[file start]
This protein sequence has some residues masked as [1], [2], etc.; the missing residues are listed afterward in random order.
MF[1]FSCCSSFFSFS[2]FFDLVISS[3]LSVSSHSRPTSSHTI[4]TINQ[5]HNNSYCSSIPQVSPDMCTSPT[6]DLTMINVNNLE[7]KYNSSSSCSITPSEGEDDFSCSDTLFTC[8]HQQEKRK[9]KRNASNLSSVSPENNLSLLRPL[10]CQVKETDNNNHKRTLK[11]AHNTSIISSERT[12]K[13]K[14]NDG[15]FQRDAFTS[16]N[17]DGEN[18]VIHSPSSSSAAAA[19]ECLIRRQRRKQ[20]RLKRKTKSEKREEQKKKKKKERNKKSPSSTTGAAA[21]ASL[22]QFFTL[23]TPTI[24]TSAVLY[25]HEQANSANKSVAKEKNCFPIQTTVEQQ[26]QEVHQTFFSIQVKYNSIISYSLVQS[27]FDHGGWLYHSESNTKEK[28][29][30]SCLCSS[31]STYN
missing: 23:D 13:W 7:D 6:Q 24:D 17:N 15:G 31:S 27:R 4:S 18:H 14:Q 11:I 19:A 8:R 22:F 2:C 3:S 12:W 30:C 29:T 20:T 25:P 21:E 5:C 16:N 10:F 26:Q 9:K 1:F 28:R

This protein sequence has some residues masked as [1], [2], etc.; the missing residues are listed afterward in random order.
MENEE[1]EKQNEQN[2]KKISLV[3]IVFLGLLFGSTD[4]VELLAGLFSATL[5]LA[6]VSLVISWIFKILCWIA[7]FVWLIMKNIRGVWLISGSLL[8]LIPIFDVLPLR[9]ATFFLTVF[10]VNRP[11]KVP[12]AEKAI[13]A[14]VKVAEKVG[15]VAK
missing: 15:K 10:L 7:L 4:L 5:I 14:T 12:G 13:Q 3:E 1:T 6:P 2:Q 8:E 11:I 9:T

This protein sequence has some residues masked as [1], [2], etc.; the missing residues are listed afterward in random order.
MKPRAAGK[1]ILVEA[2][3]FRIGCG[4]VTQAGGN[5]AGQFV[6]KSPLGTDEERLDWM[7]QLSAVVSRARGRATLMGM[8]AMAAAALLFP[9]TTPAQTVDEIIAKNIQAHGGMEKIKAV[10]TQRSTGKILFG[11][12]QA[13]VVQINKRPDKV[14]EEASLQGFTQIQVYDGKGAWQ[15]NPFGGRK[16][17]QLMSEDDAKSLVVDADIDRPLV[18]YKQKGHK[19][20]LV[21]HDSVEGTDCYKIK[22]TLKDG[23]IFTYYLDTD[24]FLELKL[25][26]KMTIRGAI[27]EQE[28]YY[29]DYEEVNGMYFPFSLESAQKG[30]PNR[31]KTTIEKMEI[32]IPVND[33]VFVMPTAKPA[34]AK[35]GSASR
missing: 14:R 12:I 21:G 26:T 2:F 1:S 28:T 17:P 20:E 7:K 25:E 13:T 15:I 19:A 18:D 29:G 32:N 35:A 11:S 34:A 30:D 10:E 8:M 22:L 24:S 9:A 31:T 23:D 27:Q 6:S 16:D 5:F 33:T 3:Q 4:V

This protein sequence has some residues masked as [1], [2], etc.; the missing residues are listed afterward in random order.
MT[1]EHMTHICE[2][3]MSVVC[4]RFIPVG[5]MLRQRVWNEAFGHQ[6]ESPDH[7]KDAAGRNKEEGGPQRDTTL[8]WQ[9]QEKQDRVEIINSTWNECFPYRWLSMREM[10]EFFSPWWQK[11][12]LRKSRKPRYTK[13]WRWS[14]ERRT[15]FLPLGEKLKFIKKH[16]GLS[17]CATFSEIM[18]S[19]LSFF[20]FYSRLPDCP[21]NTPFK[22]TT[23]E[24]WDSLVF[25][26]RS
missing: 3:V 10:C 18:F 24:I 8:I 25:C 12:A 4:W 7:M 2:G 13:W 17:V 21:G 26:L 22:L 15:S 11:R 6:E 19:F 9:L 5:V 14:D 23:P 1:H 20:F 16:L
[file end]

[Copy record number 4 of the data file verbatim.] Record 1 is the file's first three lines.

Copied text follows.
This protein sequence has some residues masked as [1], [2], etc.; the missing residues are listed afterward in random order.
MT[1]EHMTHICE[2][3]MSVVC[4]RFIPVG[5]MLRQRVWNEAFGHQ[6]ESPDH[7]KDAAGRNKEEGGPQRDTTL[8]WQ[9]QEKQDRVEIINSTWNECFPYRWLSMREM[10]EFFSPWWQK[11][12]LRKSRKPRYTK[13]WRWS[14]ERRT[15]FLPLGEKLKFIKKH[16]GLS[17]CATFSEIM[18]S[19]LSFF[20]FYSRLPDCP[21]NTPFK[22]TT[23]E[24]WDSLVF[25][26]RS
missing: 3:V 10:C 18:F 24:I 8:I 25:C 12:A 4:W 7:M 2:G 13:W 17:V 21:G 26:L 22:L 15:S 11:R 6:E 19:F 9:L 5:V 14:D 23:P 1:H 20:F 16:L